NEW DELHI :
Maruti Suzuki India Ltd said on Tuesday that it has not renewed the job contracts of around 3,000 temporary workers in recent months amid a sharp slowdown in sales, though permanent workers have remained untouched by the manpower restructuring exercise.
R.C. Bhargava, chairman of India’s largest carmaker, is hopeful automobile demand will rebound following a series of steps announced by the government.
Contractual workers give flexibility to the operations of the company, Bhargava said at Maruti’s annual general meeting.
India’s automotive sector is in the midst of an unprecedented slowdown, with passenger vehicle sales falling the most in nearly 19 years in July. This underscores weak consumer sentiment, uncertain economic conditions, higher ownership costs, farm distress and a credit squeeze. This was the ninth straight drop in passenger vehicle sales.
Sales of commercial vehicles as well as two-wheelers have also remained weak, forcing automakers across segments to lay off workers and temporarily suspend production to keep costs in check.
Bhargava said Maruti has no plan to fire any of its 16,050 strong permanent workforce in the near future. He said steps announced by finance minister Nirmala Sitharaman on Friday to boost the economy will go a long way in reviving demand in the domestic market.
“Some of the measures announced by the government are very good and faster availability of GST (goods and services tax) refunds will fuel further growth. Also, the assurance from government that bankers will not attract punitive measures for bona fide commercial decisions will help," Bhargava said in response to a shareholder’s query.
Last week, Sitharaman announced a slew of steps such as mandating government agencies and departments to replace older vehicles, increasing depreciation on new vehicles for commercial fleet service providers, urging banks to make automobile loans cheaper and increase credit availability for non-banking financial companies.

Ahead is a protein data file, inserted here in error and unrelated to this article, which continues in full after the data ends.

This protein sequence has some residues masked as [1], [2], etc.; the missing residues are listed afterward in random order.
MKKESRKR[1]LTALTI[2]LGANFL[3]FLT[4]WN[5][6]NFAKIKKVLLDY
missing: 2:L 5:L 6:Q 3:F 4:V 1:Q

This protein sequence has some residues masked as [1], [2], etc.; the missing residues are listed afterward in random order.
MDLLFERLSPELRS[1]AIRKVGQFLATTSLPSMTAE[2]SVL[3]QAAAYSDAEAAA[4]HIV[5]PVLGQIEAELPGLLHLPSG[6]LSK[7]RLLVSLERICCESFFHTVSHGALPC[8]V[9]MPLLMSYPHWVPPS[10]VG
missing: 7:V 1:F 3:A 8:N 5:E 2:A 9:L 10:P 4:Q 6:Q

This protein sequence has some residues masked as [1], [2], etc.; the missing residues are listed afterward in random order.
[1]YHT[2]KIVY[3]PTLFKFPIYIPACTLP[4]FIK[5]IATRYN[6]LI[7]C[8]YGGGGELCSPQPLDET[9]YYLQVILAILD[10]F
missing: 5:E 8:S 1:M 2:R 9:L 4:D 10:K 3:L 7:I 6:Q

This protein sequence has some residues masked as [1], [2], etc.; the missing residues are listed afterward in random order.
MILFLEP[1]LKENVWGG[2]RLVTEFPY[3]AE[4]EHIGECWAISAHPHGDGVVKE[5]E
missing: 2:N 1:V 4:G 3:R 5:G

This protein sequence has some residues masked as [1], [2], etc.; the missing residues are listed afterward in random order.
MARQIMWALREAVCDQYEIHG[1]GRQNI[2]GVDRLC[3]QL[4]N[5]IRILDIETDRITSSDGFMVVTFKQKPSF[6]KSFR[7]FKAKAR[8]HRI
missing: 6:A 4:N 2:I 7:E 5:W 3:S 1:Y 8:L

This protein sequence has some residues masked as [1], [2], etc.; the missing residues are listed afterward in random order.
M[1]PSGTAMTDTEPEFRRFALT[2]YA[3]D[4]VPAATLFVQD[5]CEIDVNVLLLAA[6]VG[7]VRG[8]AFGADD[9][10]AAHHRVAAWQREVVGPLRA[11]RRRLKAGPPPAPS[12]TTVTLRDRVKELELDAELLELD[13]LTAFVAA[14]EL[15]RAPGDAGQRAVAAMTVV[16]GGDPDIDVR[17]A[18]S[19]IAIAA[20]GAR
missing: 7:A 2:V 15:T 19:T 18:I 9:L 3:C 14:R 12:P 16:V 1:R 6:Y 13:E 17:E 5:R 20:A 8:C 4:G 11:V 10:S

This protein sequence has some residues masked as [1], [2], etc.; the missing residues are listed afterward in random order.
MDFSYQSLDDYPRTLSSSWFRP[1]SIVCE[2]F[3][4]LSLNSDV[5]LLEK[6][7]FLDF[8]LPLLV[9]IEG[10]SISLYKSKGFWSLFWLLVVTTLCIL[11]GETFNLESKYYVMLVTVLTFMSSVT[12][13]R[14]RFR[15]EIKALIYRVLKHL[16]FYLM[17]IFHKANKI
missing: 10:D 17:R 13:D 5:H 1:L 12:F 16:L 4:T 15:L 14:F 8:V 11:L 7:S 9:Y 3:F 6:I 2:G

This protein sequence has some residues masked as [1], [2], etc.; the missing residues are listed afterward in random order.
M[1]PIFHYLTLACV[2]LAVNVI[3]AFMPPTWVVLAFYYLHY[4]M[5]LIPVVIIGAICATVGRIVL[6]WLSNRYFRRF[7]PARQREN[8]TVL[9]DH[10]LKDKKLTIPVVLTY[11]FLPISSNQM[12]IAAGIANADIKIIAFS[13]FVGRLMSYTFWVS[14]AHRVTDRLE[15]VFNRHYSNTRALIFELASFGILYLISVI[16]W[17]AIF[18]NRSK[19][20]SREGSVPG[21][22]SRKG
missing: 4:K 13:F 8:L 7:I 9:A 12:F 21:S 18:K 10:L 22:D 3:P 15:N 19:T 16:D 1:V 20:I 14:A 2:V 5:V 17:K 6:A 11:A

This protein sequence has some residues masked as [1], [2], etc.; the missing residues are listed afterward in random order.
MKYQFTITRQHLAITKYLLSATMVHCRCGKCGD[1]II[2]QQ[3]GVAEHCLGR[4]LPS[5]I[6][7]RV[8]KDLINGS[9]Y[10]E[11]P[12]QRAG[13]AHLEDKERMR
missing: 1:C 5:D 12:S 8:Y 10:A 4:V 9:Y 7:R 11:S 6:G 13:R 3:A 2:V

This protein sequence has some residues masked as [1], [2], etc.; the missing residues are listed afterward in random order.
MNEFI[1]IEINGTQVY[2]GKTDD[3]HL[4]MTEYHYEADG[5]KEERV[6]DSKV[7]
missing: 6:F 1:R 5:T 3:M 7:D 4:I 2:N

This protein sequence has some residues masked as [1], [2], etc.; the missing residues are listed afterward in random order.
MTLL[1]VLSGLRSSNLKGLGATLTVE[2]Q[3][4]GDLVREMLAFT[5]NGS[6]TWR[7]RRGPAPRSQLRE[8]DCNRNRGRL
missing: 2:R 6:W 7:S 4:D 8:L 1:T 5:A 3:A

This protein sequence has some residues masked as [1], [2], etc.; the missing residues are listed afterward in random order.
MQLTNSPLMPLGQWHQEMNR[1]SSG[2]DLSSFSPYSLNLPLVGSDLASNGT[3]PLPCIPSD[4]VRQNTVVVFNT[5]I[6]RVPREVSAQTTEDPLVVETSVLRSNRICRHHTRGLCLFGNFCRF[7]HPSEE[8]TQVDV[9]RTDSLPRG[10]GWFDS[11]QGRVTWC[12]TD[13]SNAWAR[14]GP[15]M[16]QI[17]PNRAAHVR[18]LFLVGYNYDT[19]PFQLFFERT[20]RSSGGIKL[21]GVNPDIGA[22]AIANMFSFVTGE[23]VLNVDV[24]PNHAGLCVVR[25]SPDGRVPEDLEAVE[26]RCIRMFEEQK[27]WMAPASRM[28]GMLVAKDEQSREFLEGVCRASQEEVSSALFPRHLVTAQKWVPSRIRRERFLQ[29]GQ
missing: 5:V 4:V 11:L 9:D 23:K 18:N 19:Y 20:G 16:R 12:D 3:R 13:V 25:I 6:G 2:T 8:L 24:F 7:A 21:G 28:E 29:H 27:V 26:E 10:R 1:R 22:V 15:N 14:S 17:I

The finance minister also assured buyers and manufacturers that vehicles compliant with Bharat Stage (BS) IV emission norms registered before 31 March 2020 will be able to run for the entire registration period or the life of the vehicle. India will shift to BS VI norms from 1 April. Automakers have also been urging the government to reduce the GST rate on vehicles to 18% from 28%.
“Unfortunately, what has happened in the last few months is that suddenly a number of factors have combined to increase the final cost the customer has to bear to buy a car," Bhargava said. “The new safety regulations, which include airbags, ABS (anti-lock braking system) and more stringent crash test norms have been implemented in the current financial year."
Meanwhile, in line with the Centre’s approach to promote electric mobility, the Suzuki Motor Corp. unit has begun testing its first electric vehicle based on the Wagon R hatchback model. Maruti will, however, continue to invest in developing vehicles equipped with compressed natural gas (CNG) and hybrid powertrains until electric vehicles become affordable.
The recent start of supply of the Baleno hatchback to Toyota’s Indian unit as part of a cross-badging agreement has also helped maintain decent utilization levels in the manufacturing capacities of Maruti Suzuki, at a time of weak demand.
“The advancement of electric technology is not as rapid as we hoped and what this seems to indicate is that for an individual customer or a low-cost car user, availability of an affordable electric vehicle is not likely in the next few years. That is unfortunately the reality of this situation," Bhargava said. “Meanwhile CNG and hybrid cars are the way forward."